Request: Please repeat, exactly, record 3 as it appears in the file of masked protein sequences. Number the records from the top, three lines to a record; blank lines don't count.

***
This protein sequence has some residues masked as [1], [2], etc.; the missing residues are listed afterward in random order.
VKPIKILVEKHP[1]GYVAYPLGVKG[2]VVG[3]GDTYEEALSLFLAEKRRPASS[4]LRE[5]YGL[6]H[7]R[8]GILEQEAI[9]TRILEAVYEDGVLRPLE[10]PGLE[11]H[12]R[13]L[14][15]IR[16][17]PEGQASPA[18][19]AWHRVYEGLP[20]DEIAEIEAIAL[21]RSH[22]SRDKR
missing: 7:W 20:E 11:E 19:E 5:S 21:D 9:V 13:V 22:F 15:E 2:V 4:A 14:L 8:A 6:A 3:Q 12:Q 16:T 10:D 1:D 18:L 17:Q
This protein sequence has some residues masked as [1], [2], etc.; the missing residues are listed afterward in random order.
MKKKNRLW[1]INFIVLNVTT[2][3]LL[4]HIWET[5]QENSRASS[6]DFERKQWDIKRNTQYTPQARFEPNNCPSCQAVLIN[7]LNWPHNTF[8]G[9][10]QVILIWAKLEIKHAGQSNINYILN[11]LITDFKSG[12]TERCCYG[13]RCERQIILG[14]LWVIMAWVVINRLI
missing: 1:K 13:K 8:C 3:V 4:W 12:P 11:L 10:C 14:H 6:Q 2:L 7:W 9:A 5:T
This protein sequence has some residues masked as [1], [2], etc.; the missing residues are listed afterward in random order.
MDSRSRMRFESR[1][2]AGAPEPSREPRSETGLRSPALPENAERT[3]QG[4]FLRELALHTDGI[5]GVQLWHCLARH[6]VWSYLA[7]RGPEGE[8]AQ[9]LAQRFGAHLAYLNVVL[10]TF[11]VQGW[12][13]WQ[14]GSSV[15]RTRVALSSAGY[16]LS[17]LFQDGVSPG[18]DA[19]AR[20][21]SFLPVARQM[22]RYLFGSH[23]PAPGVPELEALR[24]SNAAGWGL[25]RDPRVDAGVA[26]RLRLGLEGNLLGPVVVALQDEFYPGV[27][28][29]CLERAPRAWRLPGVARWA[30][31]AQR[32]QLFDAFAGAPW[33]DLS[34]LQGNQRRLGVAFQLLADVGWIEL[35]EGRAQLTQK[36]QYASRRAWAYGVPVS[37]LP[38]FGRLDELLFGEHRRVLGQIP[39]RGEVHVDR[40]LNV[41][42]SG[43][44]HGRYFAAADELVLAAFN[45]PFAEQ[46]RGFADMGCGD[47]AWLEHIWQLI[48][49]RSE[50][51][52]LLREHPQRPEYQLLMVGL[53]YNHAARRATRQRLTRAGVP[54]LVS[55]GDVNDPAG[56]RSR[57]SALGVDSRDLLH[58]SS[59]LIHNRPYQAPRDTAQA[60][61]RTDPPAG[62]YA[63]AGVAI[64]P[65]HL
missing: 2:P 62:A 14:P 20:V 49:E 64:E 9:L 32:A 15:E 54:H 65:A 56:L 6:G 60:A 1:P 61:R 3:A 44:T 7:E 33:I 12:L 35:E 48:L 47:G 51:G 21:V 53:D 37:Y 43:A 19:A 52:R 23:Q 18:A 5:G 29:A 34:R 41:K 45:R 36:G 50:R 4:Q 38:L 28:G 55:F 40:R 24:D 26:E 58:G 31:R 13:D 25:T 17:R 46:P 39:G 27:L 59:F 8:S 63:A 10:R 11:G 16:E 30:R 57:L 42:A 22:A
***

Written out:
This protein sequence has some residues masked as [1], [2], etc.; the missing residues are listed afterward in random order.
MDSRSRMRFESR[1][2]AGAPEPSREPRSETGLRSPALPENAERT[3]QG[4]FLRELALHTDGI[5]GVQLWHCLARH[6]VWSYLA[7]RGPEGE[8]AQ[9]LAQRFGAHLAYLNVVL[10]TF[11]VQGW[12][13]WQ[14]GSSV[15]RTRVALSSAGY[16]LS[17]LFQDGVSPG[18]DA[19]AR[20][21]SFLPVARQM[22]RYLFGSH[23]PAPGVPELEALR[24]SNAAGWGL[25]RDPRVDAGVA[26]RLRLGLEGNLLGPVVVALQDEFYPGV[27][28][29]CLERAPRAWRLPGVARWA[30][31]AQR[32]QLFDAFAGAPW[33]DLS[34]LQGNQRRLGVAFQLLADVGWIEL[35]EGRAQLTQK[36]QYASRRAWAYGVPVS[37]LP[38]FGRLDELLFGEHRRVLGQIP[39]RGEVHVDR[40]LNV[41][42]SG[43][44]HGRYFAAADELVLAAFN[45]PFAEQ[46]RGFADMGCGD[47]AWLEHIWQLI[48][49]RSE[50][51][52]LLREHPQRPEYQLLMVGL[53]YNHAARRATRQRLTRAGVP[54]LVS[55]GDVNDPAG[56]RSR[57]SALGVDSRDLLH[58]SS[59]LIHNRPYQAPRDTAQA[60][61]RTDPPAG[62]YA[63]AGVAI[64]P[65]HL
missing: 2:P 62:A 14:P 20:V 49:E 64:E 9:L 32:A 15:E 54:H 65:A 56:L 6:G 60:A 1:P 61:R 3:A 44:T 7:E 33:I 12:L 35:E 48:L 47:G 51:G 21:V 53:D 37:Y 43:A 19:A 52:R 23:Q 18:A 5:G 29:A 34:R 41:K 45:R 36:G 50:R 4:Q 38:L 28:G 55:F 40:R 24:D 26:E 58:G 31:R 13:D 25:T 17:R 46:P 39:G 27:L 59:F 8:S 63:A 10:R 11:G 16:E 30:R 57:L 42:A 22:A